Science update, part 2: Chaos and complexity theory
In our opinion, the strange world of chaos and complexity theory is even harder to understand. Unfortunately, as we will see, these newer disciplines are also important to modern discussions about the causal joint problem.
Perhaps the easiest way in to chaos theory is through the eyes of one of the first researchers to stumble upon it and understand what it meant: Edward Lorenz. Imagine for a moment that Laplace was somehow transported to the early 1960s. He might have tried exactly the experiment Edward Lorenz was up to, which was an attempt to learn how to predict the weather by simulating it on a computer.
“Ah, but what about about the Uncertainty Principle?” you rightly ask. Well, our transformed Laplace might have been relatively undeterred, despite Hawking’s warnings above. “I don’t care about predicting the behavior of electrons,” he might have said. “I only want to study systems I can see, systems whose macroscopic behavior shouldn’t be affected by quantum-level fuzziness. Systems like the weather.” The mechanical worldview of Laplace was in many ways still operative for Lorenz.
Journalist and early popularizer of chaos theory James Gleick describes a subtle assumption in this thinking, the error of which Lorenz was about to discover:
There was always one small compromise, so small the working scientists usually forgot it was there, lurking in a corner of their philosophies like an unpaid bill. Measurements [even macroscopic measurements unaffected by the Uncertainty Principle] could never be perfect. Scientists marching under Newton’s [and Laplace's] banner actually waved another flag that said something like this: Given an approximate knowledge of a system’s initial conditions and an understanding of natural law, one can calculate the approximate behavior of the system. [2, 14-15]
This assumption turns out to be wrong. Lorentz discovered this fact one day when he got impatient with his computer and re-entered the simulation’s initial conditions by hand. In doing so, he slightly changed them, because he was entering them from an old printout that rounded the numbers off. So he ended up with two simulations, one where a starting variable had the value 0.506127 and one where that same variable was rounded to 0.506000. [2, 16]
If the above assumption is correct, it shouldn’t have mattered. Such a small change in the initial conditions should only have had a small effect on the weather simulation that followed. But it didn’t; it had a large effect (this introduction has a picture of the two weather patterns mapped over time). As it turns out, the weather can only be modelled using what mathematicians callnonlinear equations. And nonlinear equations like the ones Lorenz was using exhibit “sensitive dependence on initialconditions.” Lorenz went on to name this phenomenon using a helpful analogy. He called it the butterfly effect:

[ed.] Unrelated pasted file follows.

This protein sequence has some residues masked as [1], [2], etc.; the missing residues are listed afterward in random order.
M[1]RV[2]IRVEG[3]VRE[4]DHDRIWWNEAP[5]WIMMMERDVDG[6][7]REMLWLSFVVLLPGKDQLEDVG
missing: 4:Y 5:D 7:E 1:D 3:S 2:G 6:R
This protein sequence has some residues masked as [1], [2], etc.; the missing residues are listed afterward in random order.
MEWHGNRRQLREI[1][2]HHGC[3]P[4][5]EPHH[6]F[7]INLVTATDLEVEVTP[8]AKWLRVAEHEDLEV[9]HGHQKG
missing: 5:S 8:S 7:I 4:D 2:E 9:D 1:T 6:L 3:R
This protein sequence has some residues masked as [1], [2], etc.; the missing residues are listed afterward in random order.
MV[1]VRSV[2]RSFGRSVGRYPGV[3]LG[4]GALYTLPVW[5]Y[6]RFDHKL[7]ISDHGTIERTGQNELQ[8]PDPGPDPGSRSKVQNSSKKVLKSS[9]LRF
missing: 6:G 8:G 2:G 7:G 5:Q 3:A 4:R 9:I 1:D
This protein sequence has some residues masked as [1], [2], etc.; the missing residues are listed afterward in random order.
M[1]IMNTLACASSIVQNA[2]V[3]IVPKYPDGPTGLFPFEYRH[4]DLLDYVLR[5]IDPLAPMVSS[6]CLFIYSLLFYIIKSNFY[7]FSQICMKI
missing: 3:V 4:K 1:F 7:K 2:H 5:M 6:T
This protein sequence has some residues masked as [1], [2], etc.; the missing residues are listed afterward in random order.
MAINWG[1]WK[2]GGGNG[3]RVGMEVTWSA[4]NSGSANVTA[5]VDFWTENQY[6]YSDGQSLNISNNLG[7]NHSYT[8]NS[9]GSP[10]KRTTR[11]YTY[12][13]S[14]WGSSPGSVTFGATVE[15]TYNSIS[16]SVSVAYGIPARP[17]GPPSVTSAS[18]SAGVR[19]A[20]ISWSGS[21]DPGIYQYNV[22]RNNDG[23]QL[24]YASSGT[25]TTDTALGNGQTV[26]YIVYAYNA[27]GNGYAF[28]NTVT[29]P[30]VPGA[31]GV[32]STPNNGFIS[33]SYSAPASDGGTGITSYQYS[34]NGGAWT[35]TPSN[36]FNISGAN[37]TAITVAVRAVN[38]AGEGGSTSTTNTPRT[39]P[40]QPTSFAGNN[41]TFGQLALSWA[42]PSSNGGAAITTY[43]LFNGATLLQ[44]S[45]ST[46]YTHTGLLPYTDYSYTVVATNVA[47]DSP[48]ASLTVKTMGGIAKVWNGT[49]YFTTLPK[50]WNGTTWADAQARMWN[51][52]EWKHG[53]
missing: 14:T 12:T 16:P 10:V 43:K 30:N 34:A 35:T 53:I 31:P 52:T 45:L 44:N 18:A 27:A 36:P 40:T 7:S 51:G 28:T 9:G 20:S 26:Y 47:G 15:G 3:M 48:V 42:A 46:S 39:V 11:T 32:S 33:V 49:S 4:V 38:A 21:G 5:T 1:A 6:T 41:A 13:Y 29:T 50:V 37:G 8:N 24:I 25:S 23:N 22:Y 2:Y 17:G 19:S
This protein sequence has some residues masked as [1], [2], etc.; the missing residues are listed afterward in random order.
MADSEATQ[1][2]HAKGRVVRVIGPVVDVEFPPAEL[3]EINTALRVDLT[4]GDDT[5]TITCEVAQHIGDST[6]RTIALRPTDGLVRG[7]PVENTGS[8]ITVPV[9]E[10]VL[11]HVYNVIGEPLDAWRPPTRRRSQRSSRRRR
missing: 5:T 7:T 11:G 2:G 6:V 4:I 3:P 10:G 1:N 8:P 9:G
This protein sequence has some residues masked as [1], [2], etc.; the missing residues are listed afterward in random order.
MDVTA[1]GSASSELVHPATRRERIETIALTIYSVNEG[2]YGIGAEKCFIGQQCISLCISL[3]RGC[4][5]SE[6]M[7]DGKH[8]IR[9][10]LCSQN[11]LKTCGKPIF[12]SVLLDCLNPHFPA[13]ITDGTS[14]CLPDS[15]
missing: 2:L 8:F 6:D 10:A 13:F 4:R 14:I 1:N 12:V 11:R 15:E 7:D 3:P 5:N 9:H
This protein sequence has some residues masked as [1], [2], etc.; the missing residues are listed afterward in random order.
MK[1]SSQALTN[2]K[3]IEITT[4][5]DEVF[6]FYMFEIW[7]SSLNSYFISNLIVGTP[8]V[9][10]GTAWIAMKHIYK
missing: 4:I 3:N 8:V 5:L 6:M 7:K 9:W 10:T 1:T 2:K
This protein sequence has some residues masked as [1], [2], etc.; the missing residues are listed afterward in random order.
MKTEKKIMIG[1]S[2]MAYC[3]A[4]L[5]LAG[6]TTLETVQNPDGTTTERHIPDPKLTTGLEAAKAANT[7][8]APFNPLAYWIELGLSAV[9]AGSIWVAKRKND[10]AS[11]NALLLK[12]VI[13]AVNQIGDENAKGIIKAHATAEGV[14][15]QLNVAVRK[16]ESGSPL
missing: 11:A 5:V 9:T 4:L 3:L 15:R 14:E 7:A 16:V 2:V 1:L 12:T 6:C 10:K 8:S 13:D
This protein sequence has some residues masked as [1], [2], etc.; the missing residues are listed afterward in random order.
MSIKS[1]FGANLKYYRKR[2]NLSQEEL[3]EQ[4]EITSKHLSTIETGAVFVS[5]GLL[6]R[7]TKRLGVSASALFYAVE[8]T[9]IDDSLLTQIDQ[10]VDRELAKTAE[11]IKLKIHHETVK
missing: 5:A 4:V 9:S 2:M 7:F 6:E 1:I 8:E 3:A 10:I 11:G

The flapping of a single butterfly’s wing today produces a tiny change in the state of the atmosphere. Over a period of time, what the atmosphere actually does diverges from what it would have done. So, in a month’s time, a tornado that would have devastated the Indonesian coast doesn’t happen. Or maybe one that wasn’t going to happen, does. [3, 129]
The science of chaos theory developed in fits and starts over the next twenty years. With its younger sibling complexity theory, it has discovered a strange and beautiful world (a Google Image Search for “chaos theory math” should give you some idea). We don’t have time for a more systematic treatment, but Gleick’s Chaos  is a fascinating and accessible introduction. (Math geeks will also almost certainly enjoy the video some Cornell students made of Jonathan Coulton’s song, “Mandelbrot Set.” Warning: there’s a small amount of profanity in the lyrics.)
We will let sharper thinkers than us make some careful points about the implications of chaos and complexity theory for the idea of divine action and the causal joint problem. For this introductory sketch, we’ll leave you with the following evocative summary:
There is order in chaos: randomness has an underlying geometric form. Chaos imposes fundamental limits on prediction, but it also suggests causal relationships were none were previously suspected. [4, 35]
Implications for divine action: Causal joints revisited